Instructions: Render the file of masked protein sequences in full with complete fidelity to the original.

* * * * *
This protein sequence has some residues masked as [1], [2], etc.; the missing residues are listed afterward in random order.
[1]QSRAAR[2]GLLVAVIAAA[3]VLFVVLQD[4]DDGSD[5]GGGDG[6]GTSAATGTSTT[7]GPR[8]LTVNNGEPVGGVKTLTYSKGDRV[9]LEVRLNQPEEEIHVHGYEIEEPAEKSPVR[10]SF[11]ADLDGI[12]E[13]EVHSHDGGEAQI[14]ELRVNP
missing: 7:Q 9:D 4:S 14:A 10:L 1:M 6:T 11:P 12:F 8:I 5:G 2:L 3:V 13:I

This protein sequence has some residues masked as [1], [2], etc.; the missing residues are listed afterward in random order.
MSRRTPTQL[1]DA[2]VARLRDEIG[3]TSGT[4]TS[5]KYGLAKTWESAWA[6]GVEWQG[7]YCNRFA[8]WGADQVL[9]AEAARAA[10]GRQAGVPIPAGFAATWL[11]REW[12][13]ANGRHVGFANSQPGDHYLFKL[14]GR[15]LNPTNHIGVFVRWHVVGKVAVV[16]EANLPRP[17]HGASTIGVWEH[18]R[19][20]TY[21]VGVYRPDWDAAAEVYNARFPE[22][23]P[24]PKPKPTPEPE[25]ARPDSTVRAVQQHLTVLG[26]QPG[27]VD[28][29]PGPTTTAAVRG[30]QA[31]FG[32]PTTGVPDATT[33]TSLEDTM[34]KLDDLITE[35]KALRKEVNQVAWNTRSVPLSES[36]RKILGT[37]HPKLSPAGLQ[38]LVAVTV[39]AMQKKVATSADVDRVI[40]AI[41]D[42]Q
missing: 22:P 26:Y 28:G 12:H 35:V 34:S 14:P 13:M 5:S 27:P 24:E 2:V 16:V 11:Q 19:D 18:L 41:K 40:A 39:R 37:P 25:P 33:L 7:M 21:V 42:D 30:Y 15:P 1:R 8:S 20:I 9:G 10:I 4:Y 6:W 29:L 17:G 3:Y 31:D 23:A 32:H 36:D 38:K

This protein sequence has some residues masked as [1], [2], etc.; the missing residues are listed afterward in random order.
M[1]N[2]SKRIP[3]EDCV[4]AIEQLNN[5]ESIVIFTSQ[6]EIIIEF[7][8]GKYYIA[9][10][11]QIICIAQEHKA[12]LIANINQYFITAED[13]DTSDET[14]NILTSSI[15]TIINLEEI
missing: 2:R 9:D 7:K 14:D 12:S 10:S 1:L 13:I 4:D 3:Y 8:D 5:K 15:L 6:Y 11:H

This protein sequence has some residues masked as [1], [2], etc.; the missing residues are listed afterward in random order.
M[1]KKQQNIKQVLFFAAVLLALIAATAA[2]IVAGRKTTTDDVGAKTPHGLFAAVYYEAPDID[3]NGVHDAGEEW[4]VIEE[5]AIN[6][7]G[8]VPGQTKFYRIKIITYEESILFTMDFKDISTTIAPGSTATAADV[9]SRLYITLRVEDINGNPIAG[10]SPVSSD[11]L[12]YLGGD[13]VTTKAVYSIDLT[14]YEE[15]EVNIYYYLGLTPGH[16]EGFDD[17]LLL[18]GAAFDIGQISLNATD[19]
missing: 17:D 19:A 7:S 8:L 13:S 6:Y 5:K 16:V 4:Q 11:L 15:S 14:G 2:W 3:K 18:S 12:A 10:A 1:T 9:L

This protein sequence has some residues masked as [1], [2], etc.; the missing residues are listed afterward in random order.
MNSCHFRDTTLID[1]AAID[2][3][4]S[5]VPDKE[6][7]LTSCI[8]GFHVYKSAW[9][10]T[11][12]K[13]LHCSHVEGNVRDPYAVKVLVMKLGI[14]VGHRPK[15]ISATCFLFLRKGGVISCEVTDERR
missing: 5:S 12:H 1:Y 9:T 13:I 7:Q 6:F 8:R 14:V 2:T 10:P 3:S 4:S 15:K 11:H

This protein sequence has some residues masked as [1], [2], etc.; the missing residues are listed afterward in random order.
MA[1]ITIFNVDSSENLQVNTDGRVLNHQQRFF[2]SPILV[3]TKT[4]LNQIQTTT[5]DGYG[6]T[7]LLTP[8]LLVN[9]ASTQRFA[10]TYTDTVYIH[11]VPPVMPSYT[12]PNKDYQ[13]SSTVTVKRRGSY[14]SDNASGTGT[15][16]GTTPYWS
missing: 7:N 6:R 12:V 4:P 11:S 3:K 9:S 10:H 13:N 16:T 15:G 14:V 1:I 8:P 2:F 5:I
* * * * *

This protein sequence has some residues masked as [1], [2], etc.; the missing residues are listed afterward in random order.
[1]QSRAAR[2]GLLVAVIAAA[3]VLFVVLQD[4]DDGSD[5]GGGDG[6]GTSAATGTSTT[7]GPR[8]LTVNNGEPVGGVKTLTYSKGDRV[9]LEVRLNQPEEEIHVHGYEIEEPAEKSPVR[10]SF[11]ADLDGI[12]E[13]EVHSHDGGEAQI[14]ELRVNP
missing: 7:Q 9:D 4:S 14:A 10:L 1:M 6:T 11:P 12:F 8:I 5:G 2:L 3:V 13:I

This protein sequence has some residues masked as [1], [2], etc.; the missing residues are listed afterward in random order.
MSRRTPTQL[1]DA[2]VARLRDEIG[3]TSGT[4]TS[5]KYGLAKTWESAWA[6]GVEWQG[7]YCNRFA[8]WGADQVL[9]AEAARAA[10]GRQAGVPIPAGFAATWL[11]REW[12][13]ANGRHVGFANSQPGDHYLFKL[14]GR[15]LNPTNHIGVFVRWHVVGKVAVV[16]EANLPRP[17]HGASTIGVWEH[18]R[19][20]TY[21]VGVYRPDWDAAAEVYNARFPE[22][23]P[24]PKPKPTPEPE[25]ARPDSTVRAVQQHLTVLG[26]QPG[27]VD[28][29]PGPTTTAAVRG[30]QA[31]FG[32]PTTGVPDATT[33]TSLEDTM[34]KLDDLITE[35]KALRKEVNQVAWNTRSVPLSES[36]RKILGT[37]HPKLSPAGLQ[38]LVAVTV[39]AMQKKVATSADVDRVI[40]AI[41]D[42]Q
missing: 22:P 26:Y 28:G 12:H 35:V 34:S 14:P 13:M 5:S 27:P 24:E 2:V 16:V 11:Q 19:D 18:L 41:K 40:A 39:R 37:P 25:P 33:L 7:M 21:V 42:D 30:Y 15:P 1:R 8:S 20:I 9:G 10:I 4:Y 6:W 29:L 17:G 3:Y 31:D 23:A 32:H 36:D 38:K

This protein sequence has some residues masked as [1], [2], etc.; the missing residues are listed afterward in random order.
M[1]N[2]SKRIP[3]EDCV[4]AIEQLNN[5]ESIVIFTSQ[6]EIIIEF[7][8]GKYYIA[9][10][11]QIICIAQEHKA[12]LIANINQYFITAED[13]DTSDET[14]NILTSSI[15]TIINLEEI
missing: 2:R 9:D 7:K 14:D 12:S 10:S 1:L 13:I 4:D 3:Y 8:D 5:K 15:L 6:Y 11:H

This protein sequence has some residues masked as [1], [2], etc.; the missing residues are listed afterward in random order.
M[1]KKQQNIKQVLFFAAVLLALIAATAA[2]IVAGRKTTTDDVGAKTPHGLFAAVYYEAPDID[3]NGVHDAGEEW[4]VIEE[5]AIN[6][7]G[8]VPGQTKFYRIKIITYEESILFTMDFKDISTTIAPGSTATAADV[9]SRLYITLRVEDINGNPIAG[10]SPVSSD[11]L[12]YLGGD[13]VTTKAVYSIDLT[14]YEE[15]EVNIYYYLGLTPGH[16]EGFDD[17]LLL[18]GAAFDIGQISLNATD[19]
missing: 17:D 19:A 7:S 8:L 13:S 6:Y 5:K 16:V 4:Q 11:L 15:S 14:G 2:W 3:K 18:S 12:A 10:A 1:T 9:L

This protein sequence has some residues masked as [1], [2], etc.; the missing residues are listed afterward in random order.
MNSCHFRDTTLID[1]AAID[2][3][4]S[5]VPDKE[6][7]LTSCI[8]GFHVYKSAW[9][10]T[11][12]K[13]LHCSHVEGNVRDPYAVKVLVMKLGI[14]VGHRPK[15]ISATCFLFLRKGGVISCEVTDERR
missing: 5:S 12:H 1:Y 9:T 13:I 7:Q 6:F 8:R 14:V 2:T 10:P 3:S 4:S 15:K 11:H

This protein sequence has some residues masked as [1], [2], etc.; the missing residues are listed afterward in random order.
MA[1]ITIFNVDSSENLQVNTDGRVLNHQQRFF[2]SPILV[3]TKT[4]LNQIQTTT[5]DGYG[6]T[7]LLTP[8]LLVN[9]ASTQRFA[10]TYTDTVYIH[11]VPPVMPSYT[12]PNKDYQ[13]SSTVTVKRRGSY[14]SDNASGTGT[15][16]GTTPYWS
missing: 7:N 6:R 12:V 4:P 11:S 3:K 9:S 10:H 13:N 16:T 15:G 14:V 1:I 8:P 2:F 5:I